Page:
A crusade against corruption
It is a safe bet that no one reading this column has not had an experience of being asked for or paying a bribe. It may be a currency note to a policeman, an envelope to get an important document from a government office or even a kickback to a politician for an important licence. In all cases, there was a bribe sought and a bribe given. Some of us did without batting an eyelid but most of us felt unclean afterwards, because no one wants to do something illegal.
In recent times we have also seen the expose of big scams, where the payoffs do not run in a few hundred or thousand rupees but in hundreds of crores. Whether it was the commissions paid during the preparations of the Commonwealth Games or in the granting of 2G spectrum, there is enough prima facie evidence that huge amounts changed hands and the recipients were powerful politicians who still remain the shadows. Corruption, one is sorry to say, is a fact life in India.
This is why the campaign "India Against Corruption" has caught on like wildfire. Youngsters, retired people, men, women, celebrities, ordinary folk, they have all rallied around a frail, old 72-year-old man as he goes on a fast unto death to demand that the government of India immediately set up a group to fasttrack the Jan Lokpal bill to create the office of a Lokpal. A Lokpal is a kind of ombudsman, a higher authority away from the purview of the Legislature, Executive and Judiciary who has immense powers to examine cases of corruption. The multitudes who have reached Jantar Mantar in Delhi, where he is fasting is growing by the minute and those who cannot make it are marching on the streets in their respective cities and towns. Itís being described as a peopleís movement, an unstoppable force that is determined to change things in the country though that is a big of an exaggeration because much of the hype is on television; in reality, the scene at Jantar Mantar is much more modest and a lot of the support is on social media sites. Still, it has become a talking point among the middle-classes.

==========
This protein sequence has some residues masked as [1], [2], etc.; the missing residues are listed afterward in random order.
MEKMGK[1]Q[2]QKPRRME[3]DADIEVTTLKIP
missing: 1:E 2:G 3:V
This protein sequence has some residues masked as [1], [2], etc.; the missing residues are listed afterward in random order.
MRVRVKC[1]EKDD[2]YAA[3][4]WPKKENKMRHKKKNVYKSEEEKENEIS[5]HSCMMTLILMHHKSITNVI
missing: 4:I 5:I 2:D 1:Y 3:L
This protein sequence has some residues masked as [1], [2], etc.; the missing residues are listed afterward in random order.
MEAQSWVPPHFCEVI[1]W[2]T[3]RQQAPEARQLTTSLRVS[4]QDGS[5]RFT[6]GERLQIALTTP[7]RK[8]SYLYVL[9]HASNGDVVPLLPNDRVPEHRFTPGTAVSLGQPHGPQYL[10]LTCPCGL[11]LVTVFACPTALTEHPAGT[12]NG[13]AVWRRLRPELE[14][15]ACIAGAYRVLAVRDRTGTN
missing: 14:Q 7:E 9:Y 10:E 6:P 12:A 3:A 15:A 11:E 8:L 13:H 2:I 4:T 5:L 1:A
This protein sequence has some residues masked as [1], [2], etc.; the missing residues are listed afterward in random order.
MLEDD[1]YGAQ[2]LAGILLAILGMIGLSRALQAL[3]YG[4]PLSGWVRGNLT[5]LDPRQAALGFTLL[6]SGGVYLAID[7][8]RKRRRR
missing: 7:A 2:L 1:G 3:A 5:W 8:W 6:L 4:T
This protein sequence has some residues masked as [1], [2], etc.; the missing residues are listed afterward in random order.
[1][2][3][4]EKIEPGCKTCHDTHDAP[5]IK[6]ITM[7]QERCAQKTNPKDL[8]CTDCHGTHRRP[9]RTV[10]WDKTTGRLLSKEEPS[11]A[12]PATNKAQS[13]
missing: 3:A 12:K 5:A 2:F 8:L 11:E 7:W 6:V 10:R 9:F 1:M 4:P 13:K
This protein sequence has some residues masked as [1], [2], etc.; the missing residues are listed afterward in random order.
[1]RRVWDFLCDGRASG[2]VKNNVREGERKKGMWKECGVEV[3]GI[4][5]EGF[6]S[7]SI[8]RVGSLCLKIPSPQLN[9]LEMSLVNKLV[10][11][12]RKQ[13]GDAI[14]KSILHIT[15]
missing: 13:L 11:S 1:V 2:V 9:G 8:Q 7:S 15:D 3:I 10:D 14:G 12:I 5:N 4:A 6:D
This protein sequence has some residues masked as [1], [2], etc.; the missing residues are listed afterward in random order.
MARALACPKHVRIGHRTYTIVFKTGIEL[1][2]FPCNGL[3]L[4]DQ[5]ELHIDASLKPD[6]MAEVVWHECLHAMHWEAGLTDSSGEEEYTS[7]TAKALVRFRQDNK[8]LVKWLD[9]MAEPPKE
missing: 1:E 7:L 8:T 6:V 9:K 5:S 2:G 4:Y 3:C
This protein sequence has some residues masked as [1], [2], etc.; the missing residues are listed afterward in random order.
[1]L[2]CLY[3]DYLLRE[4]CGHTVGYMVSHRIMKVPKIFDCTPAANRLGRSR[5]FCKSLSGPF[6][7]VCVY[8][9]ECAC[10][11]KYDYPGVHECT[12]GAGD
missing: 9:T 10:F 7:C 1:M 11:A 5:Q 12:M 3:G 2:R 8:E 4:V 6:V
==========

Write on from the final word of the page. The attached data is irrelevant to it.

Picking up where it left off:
The Lokpal idea per se is an old one. It was suggested years ago and even implemented in many places-18 states have something on those lines. At the central level, however, the plan has been knocked around for 42 years and no government has had the motivation (or courage) to introduce the bill in Parliament. Even now, there is a lot of hesitation on the part of the government to move speedily and show that it is serious about setting up such a body.
Hazare says that the proposed government bill is very weak and will not amount to much. Apart from the relatively mild sentences for corrupt public officials -- just six months or so - the bill also does not give many powers to the Lokpal. His alternative says that the Lokpal should be an all powerful institution with sweeping powers to arrest and prosecute and should not be answerable to either the government, or parliament or even the judiciary. That is the only way the will of the people can be truly expressed, they say. In short, such a body is away and above from existing institutions.
This has troubled many people, and not merely in the government. "In a democracy, one ought to freely express views. But anyone who claims to be the "authentic" voice of the people is treading on very thin ice indeed," wrote political scientist Pratap Bhanu Mehta in an article in the Indian Express.
What is more, the Lokpal can haul up a bureaucrat or politician not merely for alleged corruption but also for "wasteful expenditure." This means that any decision - even an honest one - that may have led to some loss to the exchequer due to unforeseen circumstances can be questioned by the Lokpal and in extreme conditions the person responsible can be jailed. And no one, including the courts, can overturn this.
This gives enormous power to one group of people. They may be personally clean and incorruptible, but democracy is all about checks and balances and every institution must have some other body that can pull it up if it does something wrong. Besides, as many people have argued, the lack of bodies or laws may not be the real problem; the lack of enforcement and accountability is. Just consider what happened recently with regard to the Central Vigilance Commission, which was set up to ensure there was no corruption in the bureaucracy.
Thus while the crusade has focussed welcome attention on a very crucial issue, it is critical that every citizen fully understand the implications of what is being debated. There cannot be blind opposition or blind support to anything; in todayís information rich society, there is no dearth of well considered opinion and analysis on any subject. Anna Hazare has raised important questions and the government must answer them, but some of the ideas his group is putting forward definitely need closer scrutiny.
This article is written by Sidharth Bhatia. Sidharth is a senior Indian journalist who has worked in print, broadcast and online media. He is a columnist and regular commentator on current affairs for several leading publications and on national television. This article was first posted on Personalfn.
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